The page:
The presidential race heated up as Mitt Romney continued his assault of President Obama's record in Florida, saying that a 7.8 percent unemployment rate is nothing to celebrate. NBC's Ron Mott reports.
PORT ST. LUCIE, Fla. – Mitt Romney concluded a three-day Florida campaign swing with one of his largest crowds of the campaign season packing a town square to hear his retooled stump speech, which now highlights the sometimes-rigid candidate's personal side.
"Now I’m optimistic – I want you to know that great days are ahead," Romney said Sunday before more than 10,000 supporters. "I know something about great human beings in this country. It’s that that gives me the confidence that our future will be so bright, because I’ve seen how Americans respond to challenge – and even to tragedy."
Romney then repeated three tales of courage in the face of death and tragedy that he debuted days ago in this critical battleground state.
The stories, told in succession, have quickly become a staple of Romney's stump speech and are designed to highlight the candidate's personal compassion.
One story even makes note of Romney's time as a pastor of a Massachusetts ward of the Church of Jesus Christ of Latter-day Saints – a period once all but off limits for Romney, who rarely spoke of his Mormon religion in the early months of the campaign.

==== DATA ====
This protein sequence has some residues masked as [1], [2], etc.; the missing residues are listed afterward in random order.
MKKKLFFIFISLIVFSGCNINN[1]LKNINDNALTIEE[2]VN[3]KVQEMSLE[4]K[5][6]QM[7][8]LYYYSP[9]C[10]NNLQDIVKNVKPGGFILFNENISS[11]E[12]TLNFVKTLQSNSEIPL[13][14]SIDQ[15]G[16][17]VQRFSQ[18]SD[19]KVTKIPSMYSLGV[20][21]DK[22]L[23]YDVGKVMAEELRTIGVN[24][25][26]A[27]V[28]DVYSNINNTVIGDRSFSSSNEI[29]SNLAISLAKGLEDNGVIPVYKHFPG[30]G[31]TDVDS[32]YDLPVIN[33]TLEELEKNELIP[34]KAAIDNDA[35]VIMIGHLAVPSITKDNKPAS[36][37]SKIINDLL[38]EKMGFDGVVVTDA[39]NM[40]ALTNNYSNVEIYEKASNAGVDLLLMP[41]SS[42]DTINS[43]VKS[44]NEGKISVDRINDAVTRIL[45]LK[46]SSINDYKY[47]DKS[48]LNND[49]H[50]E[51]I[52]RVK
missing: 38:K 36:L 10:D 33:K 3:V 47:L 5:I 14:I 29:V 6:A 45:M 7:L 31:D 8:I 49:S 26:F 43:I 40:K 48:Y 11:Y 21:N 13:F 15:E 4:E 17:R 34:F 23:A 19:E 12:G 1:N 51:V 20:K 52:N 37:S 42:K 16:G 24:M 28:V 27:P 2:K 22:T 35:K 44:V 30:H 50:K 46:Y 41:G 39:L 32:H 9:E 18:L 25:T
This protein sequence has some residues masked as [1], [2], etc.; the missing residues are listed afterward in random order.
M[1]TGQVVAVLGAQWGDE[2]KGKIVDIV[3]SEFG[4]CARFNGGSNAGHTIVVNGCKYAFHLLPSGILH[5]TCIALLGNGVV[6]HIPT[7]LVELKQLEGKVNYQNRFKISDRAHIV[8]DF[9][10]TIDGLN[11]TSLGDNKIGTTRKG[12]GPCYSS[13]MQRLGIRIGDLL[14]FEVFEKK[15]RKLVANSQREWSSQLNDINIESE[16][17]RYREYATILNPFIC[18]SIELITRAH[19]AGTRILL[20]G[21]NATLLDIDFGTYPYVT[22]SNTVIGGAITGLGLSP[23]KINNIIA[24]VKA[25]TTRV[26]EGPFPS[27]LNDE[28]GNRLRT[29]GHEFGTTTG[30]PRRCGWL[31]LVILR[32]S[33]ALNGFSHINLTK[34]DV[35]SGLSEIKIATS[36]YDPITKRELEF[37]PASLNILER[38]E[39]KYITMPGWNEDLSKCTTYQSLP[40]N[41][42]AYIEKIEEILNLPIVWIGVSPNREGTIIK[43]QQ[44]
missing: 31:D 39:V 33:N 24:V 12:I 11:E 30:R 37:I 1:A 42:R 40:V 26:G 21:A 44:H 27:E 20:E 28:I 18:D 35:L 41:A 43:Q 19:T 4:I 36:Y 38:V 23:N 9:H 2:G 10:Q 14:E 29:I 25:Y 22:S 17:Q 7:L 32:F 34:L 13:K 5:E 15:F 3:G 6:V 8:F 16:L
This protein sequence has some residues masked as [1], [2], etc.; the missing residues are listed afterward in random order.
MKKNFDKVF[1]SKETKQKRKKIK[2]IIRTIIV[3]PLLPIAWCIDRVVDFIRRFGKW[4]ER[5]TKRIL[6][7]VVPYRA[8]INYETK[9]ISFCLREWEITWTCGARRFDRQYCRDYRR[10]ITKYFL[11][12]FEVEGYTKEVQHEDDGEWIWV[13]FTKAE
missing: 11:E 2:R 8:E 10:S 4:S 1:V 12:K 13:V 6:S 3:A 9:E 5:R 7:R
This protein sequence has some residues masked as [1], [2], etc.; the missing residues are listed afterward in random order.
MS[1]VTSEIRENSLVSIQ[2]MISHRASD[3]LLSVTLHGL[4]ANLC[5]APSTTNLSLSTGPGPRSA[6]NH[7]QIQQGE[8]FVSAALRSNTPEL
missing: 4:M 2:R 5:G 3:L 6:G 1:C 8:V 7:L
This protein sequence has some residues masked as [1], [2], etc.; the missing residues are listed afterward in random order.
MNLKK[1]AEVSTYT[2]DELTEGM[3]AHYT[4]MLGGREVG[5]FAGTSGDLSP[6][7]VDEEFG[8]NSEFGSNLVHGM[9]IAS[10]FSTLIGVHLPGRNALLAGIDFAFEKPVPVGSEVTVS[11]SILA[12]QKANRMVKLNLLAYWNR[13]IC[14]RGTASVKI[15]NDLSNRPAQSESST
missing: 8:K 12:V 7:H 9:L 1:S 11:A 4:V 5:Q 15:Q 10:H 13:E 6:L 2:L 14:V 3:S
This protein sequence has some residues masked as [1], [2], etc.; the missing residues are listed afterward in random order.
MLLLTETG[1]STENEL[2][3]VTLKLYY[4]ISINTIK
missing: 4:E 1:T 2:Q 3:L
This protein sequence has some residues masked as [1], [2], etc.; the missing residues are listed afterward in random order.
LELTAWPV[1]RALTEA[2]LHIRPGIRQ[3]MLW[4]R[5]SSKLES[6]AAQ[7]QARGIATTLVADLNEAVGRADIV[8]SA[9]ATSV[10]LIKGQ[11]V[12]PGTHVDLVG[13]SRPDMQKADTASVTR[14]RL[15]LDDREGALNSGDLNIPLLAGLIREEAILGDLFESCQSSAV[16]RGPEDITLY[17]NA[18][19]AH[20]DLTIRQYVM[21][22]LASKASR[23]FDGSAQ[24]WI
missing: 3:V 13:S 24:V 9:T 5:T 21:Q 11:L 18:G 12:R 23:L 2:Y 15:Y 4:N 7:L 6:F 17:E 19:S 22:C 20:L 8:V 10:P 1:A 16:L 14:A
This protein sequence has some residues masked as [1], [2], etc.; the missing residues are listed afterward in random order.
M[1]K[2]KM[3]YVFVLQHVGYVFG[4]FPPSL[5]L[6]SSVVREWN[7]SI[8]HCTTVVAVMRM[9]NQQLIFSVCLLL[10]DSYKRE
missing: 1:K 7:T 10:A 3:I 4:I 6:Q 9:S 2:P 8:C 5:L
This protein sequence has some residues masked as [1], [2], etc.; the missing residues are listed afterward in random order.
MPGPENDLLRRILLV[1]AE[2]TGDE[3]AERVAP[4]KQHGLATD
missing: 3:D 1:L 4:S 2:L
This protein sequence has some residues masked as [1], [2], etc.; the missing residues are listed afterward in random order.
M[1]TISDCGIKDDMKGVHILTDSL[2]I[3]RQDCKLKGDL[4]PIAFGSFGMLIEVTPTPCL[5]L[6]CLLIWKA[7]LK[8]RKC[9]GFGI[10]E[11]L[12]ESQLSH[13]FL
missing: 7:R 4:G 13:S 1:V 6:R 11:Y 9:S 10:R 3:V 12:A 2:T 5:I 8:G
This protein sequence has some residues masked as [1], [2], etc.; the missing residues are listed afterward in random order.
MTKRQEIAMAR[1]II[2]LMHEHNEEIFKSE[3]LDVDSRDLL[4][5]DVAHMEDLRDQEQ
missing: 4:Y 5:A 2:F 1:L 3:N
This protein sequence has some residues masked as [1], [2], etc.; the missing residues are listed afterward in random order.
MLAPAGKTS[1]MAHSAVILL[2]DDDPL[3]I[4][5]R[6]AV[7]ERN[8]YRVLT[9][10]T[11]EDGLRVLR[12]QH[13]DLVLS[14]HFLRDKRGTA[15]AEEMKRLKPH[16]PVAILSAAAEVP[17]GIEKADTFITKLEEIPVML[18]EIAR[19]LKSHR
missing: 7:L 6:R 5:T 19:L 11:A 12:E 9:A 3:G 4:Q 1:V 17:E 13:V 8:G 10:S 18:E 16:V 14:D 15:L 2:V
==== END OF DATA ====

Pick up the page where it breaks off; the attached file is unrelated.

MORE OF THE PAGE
“I was serving as a pastor in my congregation at church and the – young fellow in our ward named David Oparowski, his parents from Medford, Massachusetts – his dad a firefighter, his mom a stay at home mom. They raised their two sons. But at age 14, David contracted leukemia and became very, very ill," Romney said. "It was clear that there was no good conclusion to this leukemia."
Romney ends the story of David's untimely death with a recitation of the phrase: "Clear eyes, full hearts, can't lose," borrowed from the NBC’s high school football drama, "Friday Night Lights." That phrase, with the "can't lose" removed, also appeared in a campaign fundraising email from Ann Romney on Sunday.
The former Massachusetts governor also hit all five points of his economic plan. He also noted that his plan would protect Medicare for current seniors and reform it for the future.
Given the heated battle for the senior vote here in Florida, the Obama campaign quickly fired back on Medicare reform.
"Mitt Romney would turn Medicare into a voucher program and increase costs for retirees by more than $6,000,” Obama campaign spokesperson Lis Smith said in a statement. “The truth hurts – especially for the middle class families who would suffer under Romney’s policies.”